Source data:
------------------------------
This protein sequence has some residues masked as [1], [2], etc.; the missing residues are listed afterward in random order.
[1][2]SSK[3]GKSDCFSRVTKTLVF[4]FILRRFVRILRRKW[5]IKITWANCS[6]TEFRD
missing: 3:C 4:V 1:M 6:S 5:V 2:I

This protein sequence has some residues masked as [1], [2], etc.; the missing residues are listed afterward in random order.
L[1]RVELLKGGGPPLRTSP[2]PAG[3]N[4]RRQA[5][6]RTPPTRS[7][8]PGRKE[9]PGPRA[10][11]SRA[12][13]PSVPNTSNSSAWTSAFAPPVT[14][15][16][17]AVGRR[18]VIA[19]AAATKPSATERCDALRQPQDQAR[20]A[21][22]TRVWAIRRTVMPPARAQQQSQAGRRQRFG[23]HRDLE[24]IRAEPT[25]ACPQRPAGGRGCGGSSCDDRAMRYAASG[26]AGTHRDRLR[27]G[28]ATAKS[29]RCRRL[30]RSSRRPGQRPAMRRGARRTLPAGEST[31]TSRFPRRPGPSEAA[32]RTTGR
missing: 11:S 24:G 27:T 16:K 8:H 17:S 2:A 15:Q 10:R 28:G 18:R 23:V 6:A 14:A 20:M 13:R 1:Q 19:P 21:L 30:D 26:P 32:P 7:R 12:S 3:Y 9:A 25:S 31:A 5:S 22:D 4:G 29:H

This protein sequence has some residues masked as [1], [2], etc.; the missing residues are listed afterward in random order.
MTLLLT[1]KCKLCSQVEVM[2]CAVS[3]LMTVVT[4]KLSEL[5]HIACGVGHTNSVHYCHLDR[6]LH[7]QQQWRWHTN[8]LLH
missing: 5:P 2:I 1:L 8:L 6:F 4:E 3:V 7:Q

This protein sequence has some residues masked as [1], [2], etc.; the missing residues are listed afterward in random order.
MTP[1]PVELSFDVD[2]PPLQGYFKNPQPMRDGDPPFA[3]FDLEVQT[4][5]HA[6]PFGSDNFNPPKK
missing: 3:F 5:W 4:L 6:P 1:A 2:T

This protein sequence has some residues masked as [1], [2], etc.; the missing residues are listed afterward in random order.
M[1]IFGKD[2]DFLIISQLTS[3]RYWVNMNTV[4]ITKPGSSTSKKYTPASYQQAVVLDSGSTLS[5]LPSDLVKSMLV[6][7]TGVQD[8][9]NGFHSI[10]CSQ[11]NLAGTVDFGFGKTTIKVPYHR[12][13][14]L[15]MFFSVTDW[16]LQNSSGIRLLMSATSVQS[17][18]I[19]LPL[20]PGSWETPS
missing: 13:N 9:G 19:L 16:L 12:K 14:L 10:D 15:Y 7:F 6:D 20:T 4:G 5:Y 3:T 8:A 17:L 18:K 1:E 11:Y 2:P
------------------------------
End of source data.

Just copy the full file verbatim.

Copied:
This protein sequence has some residues masked as [1], [2], etc.; the missing residues are listed afterward in random order.
[1][2]SSK[3]GKSDCFSRVTKTLVF[4]FILRRFVRILRRKW[5]IKITWANCS[6]TEFRD
missing: 3:C 4:V 1:M 6:S 5:V 2:I

This protein sequence has some residues masked as [1], [2], etc.; the missing residues are listed afterward in random order.
L[1]RVELLKGGGPPLRTSP[2]PAG[3]N[4]RRQA[5][6]RTPPTRS[7][8]PGRKE[9]PGPRA[10][11]SRA[12][13]PSVPNTSNSSAWTSAFAPPVT[14][15][16][17]AVGRR[18]VIA[19]AAATKPSATERCDALRQPQDQAR[20]A[21][22]TRVWAIRRTVMPPARAQQQSQAGRRQRFG[23]HRDLE[24]IRAEPT[25]ACPQRPAGGRGCGGSSCDDRAMRYAASG[26]AGTHRDRLR[27]G[28]ATAKS[29]RCRRL[30]RSSRRPGQRPAMRRGARRTLPAGEST[31]TSRFPRRPGPSEAA[32]RTTGR
missing: 11:S 24:G 27:T 16:K 8:H 17:S 2:A 15:Q 10:R 28:G 18:R 23:V 6:A 14:A 20:M 13:R 1:Q 19:P 21:L 30:D 26:P 32:P 7:R 12:S 3:Y 9:A 25:S 31:A 5:S 22:D 4:G 29:H

This protein sequence has some residues masked as [1], [2], etc.; the missing residues are listed afterward in random order.
MTLLLT[1]KCKLCSQVEVM[2]CAVS[3]LMTVVT[4]KLSEL[5]HIACGVGHTNSVHYCHLDR[6]LH[7]QQQWRWHTN[8]LLH
missing: 5:P 2:I 1:L 8:L 6:F 4:E 3:V 7:Q

This protein sequence has some residues masked as [1], [2], etc.; the missing residues are listed afterward in random order.
MTP[1]PVELSFDVD[2]PPLQGYFKNPQPMRDGDPPFA[3]FDLEVQT[4][5]HA[6]PFGSDNFNPPKK
missing: 3:F 5:W 4:L 6:P 1:A 2:T

This protein sequence has some residues masked as [1], [2], etc.; the missing residues are listed afterward in random order.
M[1]IFGKD[2]DFLIISQLTS[3]RYWVNMNTV[4]ITKPGSSTSKKYTPASYQQAVVLDSGSTLS[5]LPSDLVKSMLV[6][7]TGVQD[8][9]NGFHSI[10]CSQ[11]NLAGTVDFGFGKTTIKVPYHR[12][13][14]L[15]MFFSVTDW[16]LQNSSGIRLLMSATSVQS[17][18]I[19]LPL[20]PGSWETPS
missing: 13:N 9:G 19:L 16:L 12:K 14:L 10:D 15:Y 7:F 6:D 20:T 4:G 5:Y 3:T 8:A 17:L 18:K 1:E 11:Y 2:P